For any business owner classified with a special loan status, they would be well advised to thoroughly assess their refinancing options with other sources of capital and repeat the exercise every quarter to make sure they are on top of what plan B and C may look like if the banks choose to go in another direction.
Things can change quickly and refinancing a business can be very time consuming, so its best to spent time not only trying to get the lending covenants back in line but also to build out a contingency plan to keep the business a float in the event of a change in lender strategy.
As we move through the 2009 part of the recession into 2010, I continually get asked what do we have to look forward to in 2010 with respect to being able to secure business financing in the market place.
Here’s my current take on the situation.
As the economy improves, so will the availability of capital as lenders will start to open up the purse strings and feel better about the overall risk in the market place.
So all in all, availability of capital is likely to be higher in 2010 than in 2009 for the active lenders.
But despite what appears to be an overall improving condition, there are still some things to be concerned about from a business financing point of view.
First, there will be significantly less lenders in the market place in a number of categories. The recession will see hundreds of North American banks and lenders and perhaps thousands of international lenders close their doors. With the pull back in lending funds and the increase in default accounts, many small lenders have not and will not survive the current recession.
Second, major banks have held on to their higher risk accounts for the most part, charging them more interest in fees, but not realizing against the covenants that currently aren’t being met by hundreds if not thousands of businesses.
In previous recessions, the majors were quicker to clean house and get rid of higher risk accounts. But this time around, facing the deepest recession since WWII, major banks seem to have focused on maintaining their portfolio to generate earnings as new loans have been few and far between.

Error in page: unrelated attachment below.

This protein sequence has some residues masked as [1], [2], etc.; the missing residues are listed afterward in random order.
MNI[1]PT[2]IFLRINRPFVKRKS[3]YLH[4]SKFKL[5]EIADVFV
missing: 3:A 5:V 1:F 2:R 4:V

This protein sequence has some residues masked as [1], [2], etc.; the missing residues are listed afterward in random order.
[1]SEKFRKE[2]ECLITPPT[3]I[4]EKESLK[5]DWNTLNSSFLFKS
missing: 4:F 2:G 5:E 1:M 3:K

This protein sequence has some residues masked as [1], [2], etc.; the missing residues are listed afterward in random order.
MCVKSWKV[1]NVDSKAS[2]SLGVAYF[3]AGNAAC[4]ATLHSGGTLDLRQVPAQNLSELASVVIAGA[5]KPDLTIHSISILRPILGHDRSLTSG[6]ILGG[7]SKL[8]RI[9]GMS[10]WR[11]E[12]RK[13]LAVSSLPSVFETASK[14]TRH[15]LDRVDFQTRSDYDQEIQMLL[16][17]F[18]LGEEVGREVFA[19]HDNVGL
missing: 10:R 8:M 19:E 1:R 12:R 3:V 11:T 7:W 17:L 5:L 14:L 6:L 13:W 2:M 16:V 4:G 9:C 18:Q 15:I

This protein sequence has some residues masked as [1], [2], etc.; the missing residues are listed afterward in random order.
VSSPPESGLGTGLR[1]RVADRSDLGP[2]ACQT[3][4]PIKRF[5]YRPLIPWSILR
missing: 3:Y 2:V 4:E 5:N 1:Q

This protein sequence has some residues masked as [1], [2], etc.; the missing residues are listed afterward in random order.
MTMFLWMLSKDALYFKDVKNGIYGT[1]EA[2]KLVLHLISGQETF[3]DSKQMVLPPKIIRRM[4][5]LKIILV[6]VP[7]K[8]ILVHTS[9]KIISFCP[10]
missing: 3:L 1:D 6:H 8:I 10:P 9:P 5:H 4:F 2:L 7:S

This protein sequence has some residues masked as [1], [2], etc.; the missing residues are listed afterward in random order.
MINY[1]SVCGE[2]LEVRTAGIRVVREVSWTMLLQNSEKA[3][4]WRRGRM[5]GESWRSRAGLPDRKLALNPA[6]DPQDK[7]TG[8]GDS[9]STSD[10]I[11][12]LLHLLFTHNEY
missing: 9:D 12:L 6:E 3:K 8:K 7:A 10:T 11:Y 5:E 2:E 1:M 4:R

So, with the recession turning around, and new borrowings likely to increase, we are also likely to see the big banks return to past practices and start to get rid of their “special loan” accounts over the next 6 to 9 months. Hopefully this doesn’t happen, but if it does, continue to closely manage your cash flow, because the ripple effect caused by a large number of businesses being thrown into a collection and recovery process could be massive and far reaching.
It doesn’t take many dominoes to fall in a supply chain before everyone in a particular channel gets impacted one way or another by slower payments, reduced credit, and canceled or incomplete projects.
The economists may be saying that the worst is over. That may be true, but to be safe, keep a look out for the potential for a few large waves to crash through the market over the next year.
Hopefully no one will be hit by a cash flow Tsunami.
For small businesses, there isn’t much if any difference between the two.
There are a couple of key reasons for this.
From a credit point of view, small businesses, especially new ones, don’t have much in the way of business credit established. So lenders will rely on personal credit scores and histories to make business financing decisions.
Even if a small business has been in existence for several years, there still is no guarantee that any amount of business credit will have been established due to the fact that a business credit history is developed by transacting with companies that not only offer credit terms, but also report outstanding credit to credit reporting agencies. Many small businesses either don’t utilize much supplier credit, or way only work with suppliers that are too small to be actively reporting to credit agencies. The result in both cases is that business credit does not build much over time.
From a guarantee point of view, most small business financing facilities will require a guarantee from either the business itself or the owners of the business. If the business itself does not have sufficient retained earnings to provide meaningful value to a guarantee, then a personal guarantee will be required.
Many business owners get frustrated with the fact that even though they are incorporated, they still have to open themselves up to liability personally by having to provide personal guarantees to secure business loans. Unfortunately, incorporation can be more important for tax reasons than liability protection, especially when it comes to securing business capital.
Over time, as the business earns profits and grows its retained earnings, then personal covenants and guarantees may not be required and can even be removed from existing financing facilities.
The key though is to increase the value of the businesses ability to repay debt obligations. If the owners are always striping out the available cash from the business, then the personal guarantees will likely continue to be required due to the fact that the personal side is where all the equity value is being held.